- Loss of the sense of smell
There are several combinations of symptoms, features and biomarkers that help doctors diagnose Lewy body dementia. Depending on the combination, the diagnosis may be considered probable or possible.
Doctors may also try to rule out other conditions that may cause similar signs and symptoms to support a diagnosis of Lewy body dementia. Tests may include:
Neurological and physical examination
Your doctor may check for signs of Parkinson's disease, strokes, tumors or other medical conditions that can affect the brain and physical function. The neurological examination may test:
- Muscle tone
- Eye movements
- Sense of touch
Assessment of mental abilities
A short form of this test, which assesses your memory and thinking skills, can be done in less than 10 minutes in your doctor's office. It's not generally useful in distinguishing Lewy body dementia from Alzheimer's disease but can indicate dementia. Longer tests can take several hours, but help identify Lewy body dementia.
Your doctor will compare your test results with those of people from a similar age and education level. This can help distinguish normal from abnormal cognitive aging, and may help diagnose the condition.
These can rule out physical problems that can affect brain function, such as vitamin B-12 deficiency or an underactive thyroid gland.
Your doctor may order an MRI, PET or CT scan to identify a stroke or bleeding, and to rule out the possibility of a tumor. While dementias are diagnosed based on the history and physical examination, certain features on imaging studies can suggest different types of dementia, such as Alzheimer's or Lewy body dementia.
Your doctor may order a sleep evaluation to check for REM sleep behavior disorder or an autonomic function test to look for signs of heart rate and blood pressure instability.
Treatment can be challenging, and there's no cure for Lewy body dementia. Doctors treat the individual symptoms.
- Cholinesterase inhibitors. These Alzheimer's disease medications, such as rivastigmine (Exelon), work by increasing the levels of chemical messengers believed to be important for memory, thought and judgment (neurotransmitters) in the brain. This can help improve alertness and cognition, and may help reduce hallucinations and other behavioral problems. Possible side effects may include gastrointestinal upset, excessive salivation and tearing, and frequent urination. These are not FDA approved for Lewy body dementia.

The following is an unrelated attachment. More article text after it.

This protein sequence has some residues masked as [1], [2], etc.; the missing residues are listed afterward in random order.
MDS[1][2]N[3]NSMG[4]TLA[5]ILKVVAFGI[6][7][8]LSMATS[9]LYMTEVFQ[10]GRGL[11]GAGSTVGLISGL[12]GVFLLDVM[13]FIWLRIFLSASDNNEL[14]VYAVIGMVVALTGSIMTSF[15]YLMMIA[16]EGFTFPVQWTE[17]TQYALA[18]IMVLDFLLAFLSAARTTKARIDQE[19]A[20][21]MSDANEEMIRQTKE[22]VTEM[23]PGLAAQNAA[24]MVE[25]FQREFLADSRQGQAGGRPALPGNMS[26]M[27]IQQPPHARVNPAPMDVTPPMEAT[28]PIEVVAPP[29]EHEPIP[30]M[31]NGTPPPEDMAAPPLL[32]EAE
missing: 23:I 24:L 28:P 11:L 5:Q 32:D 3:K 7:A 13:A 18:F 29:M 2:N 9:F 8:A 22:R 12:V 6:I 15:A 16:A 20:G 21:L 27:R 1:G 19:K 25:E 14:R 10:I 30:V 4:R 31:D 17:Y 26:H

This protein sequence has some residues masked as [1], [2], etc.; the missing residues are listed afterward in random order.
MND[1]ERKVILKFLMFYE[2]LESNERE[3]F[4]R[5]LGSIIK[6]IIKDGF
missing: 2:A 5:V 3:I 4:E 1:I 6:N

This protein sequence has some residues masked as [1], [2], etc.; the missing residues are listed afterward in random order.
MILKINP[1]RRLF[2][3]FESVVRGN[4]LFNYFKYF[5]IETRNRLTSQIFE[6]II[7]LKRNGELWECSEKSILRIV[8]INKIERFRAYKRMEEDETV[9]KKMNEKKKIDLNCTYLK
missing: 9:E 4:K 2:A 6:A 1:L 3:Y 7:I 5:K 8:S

- Parkinson's disease medications. These medications, such as carbidopa-levodopa (Sinemet) may help reduce parkinsonian symptoms, such as rigid muscles and slow movement. However, these medications may also increase confusion, hallucinations and delusions.
- Medications to treat other symptoms. Your doctor may prescribe medications to treat other symptoms associated with Lewy body dementia, such as sleep or movement problems.
If possible, avoid medications with anticholinergic properties, which can worsen cognition or dopamine agonists, which can cause hallucinations.
First-generation antipsychotic medications, such as haloperidol (Haldol), should not be used to treat Lewy body dementia. They may cause severe confusion, severe Parkinsonism, sedation and sometimes even death. Very rarely, certain second-generation antipsychotics may be prescribed for a short time at a low dose but only if the benefits outweigh the risks.
Because antipsychotic drugs can worsen Lewy body dementia symptoms, it might be helpful to initially try nondrug approaches, such as:
- Tolerating the behavior. Many times a person with Lewy body dementia isn't distressed by the hallucinations. In these cases, the side effects of medication may be worse than the hallucinations themselves.
- Modifying the environment. Reducing clutter and distracting noise can make it easier for someone with dementia to function.
- Offering soothing responses. A caregiver's response may worsen behavior. Avoid correcting and quizzing a person with dementia. Offer reassurance and validation of his or her concerns.
- Creating daily routines and keeping tasks simple. Break tasks into easier steps and focus on successes, not failures. Structure and routine during the day can be less confusing.
Lifestyle and home remedies